Saturday, May 26, 2012

Summer Holidays 2012 - Sri Lanka Part II – We visited Nuwara Eliya

30 May 2012 – Kandy to Nuwara Eliya

Travel bazaar has a tie up with Luxe Asia from Sri Lanka, who looked after our visit within the country. Mr Duminda our tour driver and guide, works for Luxe Asia. It was our third day with Duminda. Initially we felt intimidated by his huge size, but in a very short span he struck a chord in all of us with his friendly and affable demeanor. The ingredients of a good trip are many – one of them being the attitude of the people with whom we come in contact. To be honest Duminda made the trip for us – extremely helpful and polite, he answered all our silly queries patiently and always with a smile. Besides he took the trouble to introduce us to Sri Lankan food and even got us to gingerly taste a variety of fruit that we hadn’t come across before in India. Most importantly, he drove the vehicle very carefully and never once did we feel concerned about our safety. People like him can create a very favorable impression of the country. Well done, Duminda!

The ordinary Sri Lankans with whom we interacted are extremely respectful and friendly. They view Indians in a very favorable light. Someone I met, went on to thank India for all the support and felt sorry for the death of Mr. Rajiv Gandhi. Throughout our stay we found our interaction with the Sri Lankans very pleasant- polite, friendly and warm - they go out of their way to welcome you and forever one hears ‘Ayubowan’ (may you live long and healthy) derived from the Sanskrit word ‘Ayushman bhava’ meaning the same.

No wonder the National Geographic Traveller Magazine in its press release had declared that “Sri Lanka is one of the six countries that a tourist should visit in the year 2012”

Having covered more than 800 Km on the island roads I can say with conviction that the roads are marked and maintained beautifully. I did not encounter a single ugly speed breaker with which we are so familiar. The absence of speed breakers makes travel all the smoother. In its place they have large yellow zig zag patterns and markings, warning the drivers to exercise caution. The traffic is very disciplined, however low in volume. All the riders wear helmets including children riding pillion. The presence of the Highway police is conspicuous. 

Our next place of visit was the hill station Nuwara Eliya. As we drove along from Kandy, the countryside changed very rapidly from a coastal landscape of cultivated fields of coconut plantations and paddy fields to hills and manicured tea estates. All along the way there were local vegetable and fruit shops displaying their wares.

Figure 1 - Vegetables and fruits on display

On the way we stopped at a strawberry farm for lunch. There we learnt that the strawberry is not a fruit but an enlarged receptacle of the flower of the plant. Whatever it may be, the huge helping of strawberries with ice-cream was absolutely delicious! J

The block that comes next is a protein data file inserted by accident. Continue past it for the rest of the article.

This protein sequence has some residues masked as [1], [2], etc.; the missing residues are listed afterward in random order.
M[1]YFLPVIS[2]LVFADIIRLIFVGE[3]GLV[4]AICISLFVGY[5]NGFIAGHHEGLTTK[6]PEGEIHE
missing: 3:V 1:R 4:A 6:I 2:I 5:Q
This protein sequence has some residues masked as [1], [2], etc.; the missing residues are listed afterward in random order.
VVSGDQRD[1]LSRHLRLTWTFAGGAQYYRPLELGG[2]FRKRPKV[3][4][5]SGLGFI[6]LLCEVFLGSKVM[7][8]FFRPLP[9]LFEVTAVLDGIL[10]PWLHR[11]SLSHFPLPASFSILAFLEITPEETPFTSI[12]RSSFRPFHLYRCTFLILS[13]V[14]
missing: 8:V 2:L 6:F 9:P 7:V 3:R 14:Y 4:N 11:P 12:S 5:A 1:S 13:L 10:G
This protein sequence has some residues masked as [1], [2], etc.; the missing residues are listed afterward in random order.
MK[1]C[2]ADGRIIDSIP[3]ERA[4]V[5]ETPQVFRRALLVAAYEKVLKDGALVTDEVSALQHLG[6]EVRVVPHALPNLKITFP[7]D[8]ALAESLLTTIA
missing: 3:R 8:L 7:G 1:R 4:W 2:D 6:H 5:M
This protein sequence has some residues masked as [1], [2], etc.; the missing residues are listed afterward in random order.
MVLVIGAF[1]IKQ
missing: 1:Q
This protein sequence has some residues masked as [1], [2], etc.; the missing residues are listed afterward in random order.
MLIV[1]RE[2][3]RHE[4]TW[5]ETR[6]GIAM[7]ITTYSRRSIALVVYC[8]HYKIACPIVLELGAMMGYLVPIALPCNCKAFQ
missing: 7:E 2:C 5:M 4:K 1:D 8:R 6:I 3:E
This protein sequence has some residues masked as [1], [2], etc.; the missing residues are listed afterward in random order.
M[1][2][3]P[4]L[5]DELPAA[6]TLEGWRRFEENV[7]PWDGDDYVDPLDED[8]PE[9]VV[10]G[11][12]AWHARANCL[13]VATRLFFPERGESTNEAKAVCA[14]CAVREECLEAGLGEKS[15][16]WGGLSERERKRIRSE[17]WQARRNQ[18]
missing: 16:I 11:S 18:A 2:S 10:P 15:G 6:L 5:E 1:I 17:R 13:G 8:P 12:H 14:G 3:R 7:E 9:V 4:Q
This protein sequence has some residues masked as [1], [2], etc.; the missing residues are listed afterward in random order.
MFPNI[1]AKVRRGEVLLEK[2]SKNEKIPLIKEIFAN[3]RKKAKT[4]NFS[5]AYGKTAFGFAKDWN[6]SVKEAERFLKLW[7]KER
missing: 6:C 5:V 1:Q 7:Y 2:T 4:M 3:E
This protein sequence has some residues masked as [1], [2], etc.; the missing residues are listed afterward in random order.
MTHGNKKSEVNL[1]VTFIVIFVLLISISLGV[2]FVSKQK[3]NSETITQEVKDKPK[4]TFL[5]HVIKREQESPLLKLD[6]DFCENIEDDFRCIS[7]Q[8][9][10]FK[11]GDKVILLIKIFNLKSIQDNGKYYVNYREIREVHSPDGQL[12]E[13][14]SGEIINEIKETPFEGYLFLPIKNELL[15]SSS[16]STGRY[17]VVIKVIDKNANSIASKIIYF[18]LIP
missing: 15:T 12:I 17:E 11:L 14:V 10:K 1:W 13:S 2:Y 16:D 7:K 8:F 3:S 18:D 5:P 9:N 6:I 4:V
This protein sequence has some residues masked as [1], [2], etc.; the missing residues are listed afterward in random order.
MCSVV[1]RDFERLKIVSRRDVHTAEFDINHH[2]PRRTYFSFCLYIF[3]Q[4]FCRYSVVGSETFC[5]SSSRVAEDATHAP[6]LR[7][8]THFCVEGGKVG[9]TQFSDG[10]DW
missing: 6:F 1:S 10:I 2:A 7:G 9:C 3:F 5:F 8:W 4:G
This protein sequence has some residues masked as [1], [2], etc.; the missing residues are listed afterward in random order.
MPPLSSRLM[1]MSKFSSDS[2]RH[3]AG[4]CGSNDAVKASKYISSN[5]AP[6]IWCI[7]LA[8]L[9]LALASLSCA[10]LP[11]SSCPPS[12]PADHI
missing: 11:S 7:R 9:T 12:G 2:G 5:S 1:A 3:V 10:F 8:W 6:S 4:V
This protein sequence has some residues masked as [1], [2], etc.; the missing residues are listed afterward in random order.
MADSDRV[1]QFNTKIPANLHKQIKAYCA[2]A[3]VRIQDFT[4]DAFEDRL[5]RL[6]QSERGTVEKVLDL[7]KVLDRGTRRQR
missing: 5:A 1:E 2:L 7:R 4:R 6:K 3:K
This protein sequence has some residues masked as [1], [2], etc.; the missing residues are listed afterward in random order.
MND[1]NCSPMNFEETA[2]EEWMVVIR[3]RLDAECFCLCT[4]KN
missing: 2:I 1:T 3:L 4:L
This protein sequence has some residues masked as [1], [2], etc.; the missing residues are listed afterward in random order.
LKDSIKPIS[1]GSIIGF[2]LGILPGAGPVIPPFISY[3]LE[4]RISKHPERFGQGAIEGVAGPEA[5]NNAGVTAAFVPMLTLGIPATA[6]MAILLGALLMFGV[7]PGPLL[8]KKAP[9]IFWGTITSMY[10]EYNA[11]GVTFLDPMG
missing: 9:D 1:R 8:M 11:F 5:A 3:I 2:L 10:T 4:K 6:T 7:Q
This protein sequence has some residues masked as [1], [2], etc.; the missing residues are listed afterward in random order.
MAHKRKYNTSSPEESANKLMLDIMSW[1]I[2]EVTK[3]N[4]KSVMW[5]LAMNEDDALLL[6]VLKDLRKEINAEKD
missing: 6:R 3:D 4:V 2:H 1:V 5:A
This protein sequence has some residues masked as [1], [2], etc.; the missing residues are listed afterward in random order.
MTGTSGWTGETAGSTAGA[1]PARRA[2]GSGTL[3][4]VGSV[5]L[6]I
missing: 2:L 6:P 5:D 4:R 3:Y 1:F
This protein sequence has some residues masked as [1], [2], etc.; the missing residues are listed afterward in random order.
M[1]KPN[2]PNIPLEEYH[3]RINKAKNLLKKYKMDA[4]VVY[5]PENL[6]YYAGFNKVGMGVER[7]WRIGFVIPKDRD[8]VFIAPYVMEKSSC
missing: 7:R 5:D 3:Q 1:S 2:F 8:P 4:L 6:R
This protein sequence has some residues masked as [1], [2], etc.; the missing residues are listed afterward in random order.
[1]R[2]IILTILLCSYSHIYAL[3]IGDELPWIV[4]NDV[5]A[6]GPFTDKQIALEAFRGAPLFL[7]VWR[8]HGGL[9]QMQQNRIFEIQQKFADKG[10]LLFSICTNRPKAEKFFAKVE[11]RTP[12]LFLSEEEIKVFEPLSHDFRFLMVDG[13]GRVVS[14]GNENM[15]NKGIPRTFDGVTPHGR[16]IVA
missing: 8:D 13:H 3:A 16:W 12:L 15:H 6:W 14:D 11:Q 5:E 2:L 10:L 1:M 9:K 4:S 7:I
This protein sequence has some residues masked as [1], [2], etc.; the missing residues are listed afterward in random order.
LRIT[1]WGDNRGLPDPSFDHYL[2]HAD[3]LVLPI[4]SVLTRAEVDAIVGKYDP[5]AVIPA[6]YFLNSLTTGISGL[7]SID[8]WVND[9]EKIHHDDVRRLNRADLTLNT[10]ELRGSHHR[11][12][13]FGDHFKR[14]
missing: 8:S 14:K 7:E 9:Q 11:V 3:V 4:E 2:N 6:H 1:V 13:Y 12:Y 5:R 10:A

Figure 2 - Strawberry farm

Figure 3 - Grown inside a hot house

Figure 4 - Strawberry flower

Figure 5 - Ripe Strawberry

Figure 6 - The treat

Figure 7 - Some Gyan on Strawberries

Figure 8 - All set to be sold - reminds me of Coonoor and Ooty

Figure 9 – A darling 82 year old Sri Lankan woman in the shop

Figure 10 - Ramboda waterfalls - on the way

Figure 11 - Pleased with life

Figure 12 - Equally happy - Jai and Naveen

Figure 13 -  A typical Tea Estate

Figure 14 - The rolling hills

Figure 15 - Kats and Duminda taking a break after a sip of tea

At Nuwara Eliya 30 May to 02 May

According to mythology, Nuwara Eliya figures as  a setting in the famed Indian epic Ramayana, narrating the story of the Indian King Rama whose wife, Sita, was robbed by Ravana, King of Lanka. When Hanuman, King Rama’s monkey general came with his army to save Sita, King Ravana retaliated by setting fire to his long tail. It’s said that Hanuman then used his tail to burn down Ravana’s entire magnificent city that is believed to have stood where Nuwara Eliya is today. According to legend, the black soil that forms a top layer in Nuwara Eliya is made up of the ashes of what used to be the city of Ravana.

History says Nuwara Eliya was discovered by a hunting party led by Dr. John Davy in 1818. Sir Edward Barnes was the Governor from 1824-1831. He constructed roads and shelters in Nuwara-Eliya and made it a good place to live and so he is known as "the Father of Nuwara-Eliya”. Later on the city of Nuwara Eliya was developed by Samuel Baker, the discoverer of Lake Albert and the explorer of the Nile in 1846. Nuwara Eliya, called Little England then, was the prime sanctuary of  British civil servants and planters in Ceylon.

Our next halt was the theme hotel ‘Heritance Tea Factory’ 23 Km from NE (the word ‘heritance’ being a combination of heritage and inheritance). A bit of history about the place is very important to fully absorb the greatness of the hotel.

The origins of Hethersett